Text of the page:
When Words Confuse Rather than Clarify
Words can be a permanent representation of a temporary feeling
Posted January 11, 2011
Who tells a finer tale than any of us? Silence does. - Isak Dinesen
I'm a writer and an editor. Words are my drug, my wine, my meat and potatoes, my oxygen, my muscles and at the heart of my understanding of things. Sometimes I have nightmares about what would happen if I could no longer read or type. I live by words. They console me when I'm sad and spill from me when I'm happy (and sometimes vice versa). Words pay my mortgage, put me to sleep at night, and are the reason I get up in the morning. Words are essential tools for the vast majority of humans, but they are more important to me than they are to most.
I've always thoughts of words as the final arbiters of understanding. When confusion arose, I've always felt like if I could just explain myself, or understand another, that everything would resolve itself. I've always believed in honest words, in saying how I really felt, and always tried my best to listen to other peoples' truths, even when they were painful. I suppose, like most of us, I'm better at the former than the latter. I've always had a habit of writing letters - or, nowadays, e-mails - in difficult situations, because I've always believed that more understanding could only create goodwill. I never understood why sometimes my words, so carefully crafted, so honest and emotionally resonant (at least in my eyes), sometimes put people off, sometimes created anger or resentment in people. I always figured it was because they just didn't understand my words, and that more words would fix it. If I could only explain, I would think. Everything would be okay.
Recently, though, I realized that a relationship with an important person in my life has been marred - for years - with such a tumble and overabundance of words, that it has actually damaged our understanding of each other. For years we've gone 'round and 'round, over and under, with words, trying to explain each others' position, trying to clarify, trying to express what was happening internally. We've argued, we've written love letters, we've written books worth of e-mails. And all that's left is a big mess of confusion, pain, misunderstanding and mixed messages. It struck me today that emotional words - words written in an emotional state - are a permanent representation of a temporary feeling. We feel something, and we write it down, and the other person reads it, and it sticks. In ten minutes, we may feel differently. But that other person will still remember the words. That temporary feeling permanently informs that other person's understanding of us and of who we are, and I dare say that this is especially true of hurtful words. They can't be erased. Even spoken words can burn themselves into someone's brain and cause pain or confusion.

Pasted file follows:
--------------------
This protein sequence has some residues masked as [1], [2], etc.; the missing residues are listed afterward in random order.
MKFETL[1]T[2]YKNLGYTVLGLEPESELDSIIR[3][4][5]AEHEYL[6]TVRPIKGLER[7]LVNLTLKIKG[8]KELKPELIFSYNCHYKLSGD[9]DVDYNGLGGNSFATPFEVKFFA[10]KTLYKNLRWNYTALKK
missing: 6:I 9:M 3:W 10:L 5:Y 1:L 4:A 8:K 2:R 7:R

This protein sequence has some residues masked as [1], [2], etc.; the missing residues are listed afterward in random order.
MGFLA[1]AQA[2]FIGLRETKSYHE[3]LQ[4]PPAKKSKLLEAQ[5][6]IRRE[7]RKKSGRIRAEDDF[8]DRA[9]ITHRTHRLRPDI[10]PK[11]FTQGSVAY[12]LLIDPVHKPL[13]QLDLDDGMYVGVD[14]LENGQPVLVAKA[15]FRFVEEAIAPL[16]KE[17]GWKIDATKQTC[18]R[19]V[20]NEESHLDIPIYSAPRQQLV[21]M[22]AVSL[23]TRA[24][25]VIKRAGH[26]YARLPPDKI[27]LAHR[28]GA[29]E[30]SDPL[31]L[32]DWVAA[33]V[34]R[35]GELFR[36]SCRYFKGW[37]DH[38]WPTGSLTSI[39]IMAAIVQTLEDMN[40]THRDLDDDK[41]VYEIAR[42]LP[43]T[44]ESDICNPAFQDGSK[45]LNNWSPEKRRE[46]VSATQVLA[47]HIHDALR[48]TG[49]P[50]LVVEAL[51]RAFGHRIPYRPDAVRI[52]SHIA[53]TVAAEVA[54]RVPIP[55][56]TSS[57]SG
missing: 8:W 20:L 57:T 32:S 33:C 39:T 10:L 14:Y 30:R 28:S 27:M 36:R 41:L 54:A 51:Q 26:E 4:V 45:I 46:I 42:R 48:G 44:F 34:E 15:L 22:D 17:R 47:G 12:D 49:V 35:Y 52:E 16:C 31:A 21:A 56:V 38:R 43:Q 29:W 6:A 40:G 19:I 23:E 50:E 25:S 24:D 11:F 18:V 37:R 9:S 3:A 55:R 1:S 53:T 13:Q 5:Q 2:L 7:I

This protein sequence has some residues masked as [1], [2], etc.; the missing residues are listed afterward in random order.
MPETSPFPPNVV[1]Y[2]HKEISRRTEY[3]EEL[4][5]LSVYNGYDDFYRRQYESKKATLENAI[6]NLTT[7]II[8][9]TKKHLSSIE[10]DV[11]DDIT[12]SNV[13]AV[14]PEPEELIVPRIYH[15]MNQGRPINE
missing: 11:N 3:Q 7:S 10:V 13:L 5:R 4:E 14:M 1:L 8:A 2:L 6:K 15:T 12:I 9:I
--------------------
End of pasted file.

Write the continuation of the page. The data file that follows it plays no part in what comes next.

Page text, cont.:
As well, words are easily misunderstood. I stumbled on a blog post on Psychology Today where the blogger pointed out that arguments between intimate partners can often hang up on the most simple of misunderstandings: what each partner means by the words 'intimacy' or 'love', for example. I've had words I've written thrown back at me in a way that made it clear that what I had meant to say did not come across to the other person. What I thought was so clearly expressed came across as something completely different than what I had intended.
I've finally figured out that sometimes, more words are not the answer. Sometimes, more words are just confusing. Especially when emotions are high, words can do damage that we don't intend, that we may not even notice until the misunderstandings have blossomed, like a cancer, and there's no way to take them back.
Perhaps there are times when it's best to just shut our mouths and experience what's happening without more words. Maybe it's time to use touch - a hug, a handhold - a gesture, or an action to say what we mean when more words won't increase anyone's understanding of what's happening. Sometimes, when tensions are high, perhaps it may even be best to leave the situation entirely and just accept one another's differences of opinion and experience. In my situation, if I had trusted my own intuition and experience and made my own choices rather than expecting my friend to say the right things to make me feel better, perhaps we wouldn't have felt the need to continue explaining and explaining, and maybe we would have avoided digging ourselves into this deep, dark hole of misunderstandings and wounded feelings.
It's been said that words are responsible for only about 7% of our communication, which is probably why e-mails and written language can be so fraught with peril. How many of us have written e-mails or letters that have been woefully misunderstood? Body language, facial expressions, probably even scent, communicate more than mere words do. I feel like I need to learn when to stop talking, to stop writing, to stop this eternal processing that I continually hope will bring myself and other people into a perfect clarity of understanding. Maybe, sometimes, the best understanding is to understand that there will be no understanding. And maybe that's okay.